The Shadow Queen was a total let down.
Book Review: The Shadow Queen by C.J. Redwine
Title & Author: The Shadow Queen by C.J. Redwine
Genre: Young Adult – Fantasy, Retelling
Release Date: February 16, 2016
Series: Ravenspire #1
How I Got the Book: ARC via the publisher
In the neighboring kingdom of Eldr, when Prince Kol’s father and older brother are killed by an invading army of magic-wielding ogres, the second-born prince is suddenly given the responsibility of saving his kingdom. To do that, Kol needs magic—and the only way to get it is to make a deal with the queen of Ravenspire, promise to become her personal huntsman…and bring her Lorelai’s heart.
But Lorelai is nothing like Kol expected—beautiful, fierce, and unstoppable—and despite dark magic, Lorelai is drawn in by the passionate and troubled king. Fighting to stay one step ahead of the dragon huntsman—who she likes far more than she should—Lorelai does everything in her power to ruin the wicked queen. But Irina isn’t going down without a fight, and her final move may cost the princess the one thing she still has left to lose.”
Sad Faces All Around
Full disclosure: I read 50 percent of the book, then DNF’d (did not finish) it.
The Shadow Queen is billed as a fresh Snow White retelling, and fortunately avoids a literal approach. The subtlety’s are there, but it’s not a direct mirror of the original story.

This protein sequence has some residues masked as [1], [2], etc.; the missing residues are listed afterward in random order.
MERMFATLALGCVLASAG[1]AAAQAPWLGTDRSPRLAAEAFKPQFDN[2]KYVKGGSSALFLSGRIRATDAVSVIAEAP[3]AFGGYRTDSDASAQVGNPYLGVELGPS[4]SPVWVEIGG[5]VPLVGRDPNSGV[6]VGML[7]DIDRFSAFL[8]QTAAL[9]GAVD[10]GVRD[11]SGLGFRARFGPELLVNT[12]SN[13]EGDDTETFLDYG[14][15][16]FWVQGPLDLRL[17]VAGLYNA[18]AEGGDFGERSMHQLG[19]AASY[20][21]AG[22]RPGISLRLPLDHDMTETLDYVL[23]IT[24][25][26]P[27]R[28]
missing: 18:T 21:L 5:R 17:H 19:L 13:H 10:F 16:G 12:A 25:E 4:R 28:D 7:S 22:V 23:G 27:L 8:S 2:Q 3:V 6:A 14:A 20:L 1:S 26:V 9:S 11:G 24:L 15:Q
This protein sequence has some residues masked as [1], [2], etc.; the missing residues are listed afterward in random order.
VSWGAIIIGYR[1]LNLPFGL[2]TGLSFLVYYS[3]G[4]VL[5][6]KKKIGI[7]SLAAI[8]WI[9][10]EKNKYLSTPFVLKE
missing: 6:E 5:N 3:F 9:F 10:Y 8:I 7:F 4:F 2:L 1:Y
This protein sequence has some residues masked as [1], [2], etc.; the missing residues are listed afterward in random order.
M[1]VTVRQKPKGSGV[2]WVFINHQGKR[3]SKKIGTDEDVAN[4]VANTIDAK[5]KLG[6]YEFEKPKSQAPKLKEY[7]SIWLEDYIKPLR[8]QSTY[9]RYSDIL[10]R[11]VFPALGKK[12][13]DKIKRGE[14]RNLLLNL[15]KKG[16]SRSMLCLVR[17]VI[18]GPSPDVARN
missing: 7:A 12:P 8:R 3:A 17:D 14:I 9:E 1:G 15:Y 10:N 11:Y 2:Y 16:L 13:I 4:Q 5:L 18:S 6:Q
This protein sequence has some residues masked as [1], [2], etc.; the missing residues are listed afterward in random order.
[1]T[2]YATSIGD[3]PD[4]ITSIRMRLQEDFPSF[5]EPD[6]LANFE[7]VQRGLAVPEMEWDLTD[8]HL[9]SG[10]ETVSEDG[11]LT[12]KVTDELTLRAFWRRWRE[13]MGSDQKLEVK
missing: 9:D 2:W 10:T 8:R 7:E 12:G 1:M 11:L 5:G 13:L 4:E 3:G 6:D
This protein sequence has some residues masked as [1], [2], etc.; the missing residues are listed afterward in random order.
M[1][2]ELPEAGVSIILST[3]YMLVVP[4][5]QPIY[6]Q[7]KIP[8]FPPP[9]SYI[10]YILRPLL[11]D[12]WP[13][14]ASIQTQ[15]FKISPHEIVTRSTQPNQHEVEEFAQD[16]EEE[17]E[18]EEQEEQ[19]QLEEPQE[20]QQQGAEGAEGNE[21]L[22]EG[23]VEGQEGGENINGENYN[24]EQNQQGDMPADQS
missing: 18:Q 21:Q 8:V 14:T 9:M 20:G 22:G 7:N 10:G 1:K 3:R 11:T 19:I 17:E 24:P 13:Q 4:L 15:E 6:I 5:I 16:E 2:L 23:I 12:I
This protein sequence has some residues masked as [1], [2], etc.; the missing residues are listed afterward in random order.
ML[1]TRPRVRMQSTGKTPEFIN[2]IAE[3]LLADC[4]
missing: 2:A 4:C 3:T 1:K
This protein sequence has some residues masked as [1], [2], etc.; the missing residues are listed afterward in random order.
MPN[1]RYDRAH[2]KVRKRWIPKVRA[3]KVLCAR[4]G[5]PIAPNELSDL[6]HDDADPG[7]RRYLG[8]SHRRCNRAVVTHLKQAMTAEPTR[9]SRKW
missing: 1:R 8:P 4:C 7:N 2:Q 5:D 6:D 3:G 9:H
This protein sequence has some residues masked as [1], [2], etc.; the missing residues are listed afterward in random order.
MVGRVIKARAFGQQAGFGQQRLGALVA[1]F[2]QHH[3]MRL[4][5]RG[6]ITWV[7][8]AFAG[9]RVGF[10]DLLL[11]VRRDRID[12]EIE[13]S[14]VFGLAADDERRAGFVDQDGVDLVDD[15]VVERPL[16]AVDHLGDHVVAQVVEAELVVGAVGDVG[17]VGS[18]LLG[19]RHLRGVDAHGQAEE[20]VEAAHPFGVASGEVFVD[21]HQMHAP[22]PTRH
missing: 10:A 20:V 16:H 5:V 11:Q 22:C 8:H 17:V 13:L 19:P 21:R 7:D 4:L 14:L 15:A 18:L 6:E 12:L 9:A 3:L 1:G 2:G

Unfortunately, what was presented in the book was devoid of character development and joy.
Part of the problem for me was that the The Shadow Queen opens with Lorelei, her brother and guardian all on the run. Like in the classic tale, an evil queen (Irina) has taken over the kingdom and magicked everyone to follow her harsh rule.
Only Lorelei has the power to stop Irina, and she’s trying to figure out how do that while staying hidden and alive.
Because of this dynamic, readers are immediately thrown into the fray with Lorelei. I didn’t feel connected to her as a character because her real personality isn’t shown – she felt like a stand in princess with power.
Then, some new characters are introduced – Kol, a dragon prince, and his friends/protectors. Just when their storylines start to pick up, things take a turn and become slightly ridiculous.
I’m also not a fan of characters being included JUST to be a catalyst for a bigger movement. The one I’m talking about literally had no other purpose and was basically a literary device. It was transparent to me and pretty frustrating.
I stopped as the action was finally starting to pick up. I did not feel compelled to keep reading and felt adrift from any attachment to the characters.
I’m pretty bummed about this one because my fave Maria V. Snyder blurbed this story with a rave review.
The lack of character development and unimaginative ideas made The Shadow Queen a flop for me. If you’re looking for other great retellings, I would recommend reading anything by Rosamund Hodge, the Lunar Chronicles or The Wrath and The Dawn instead.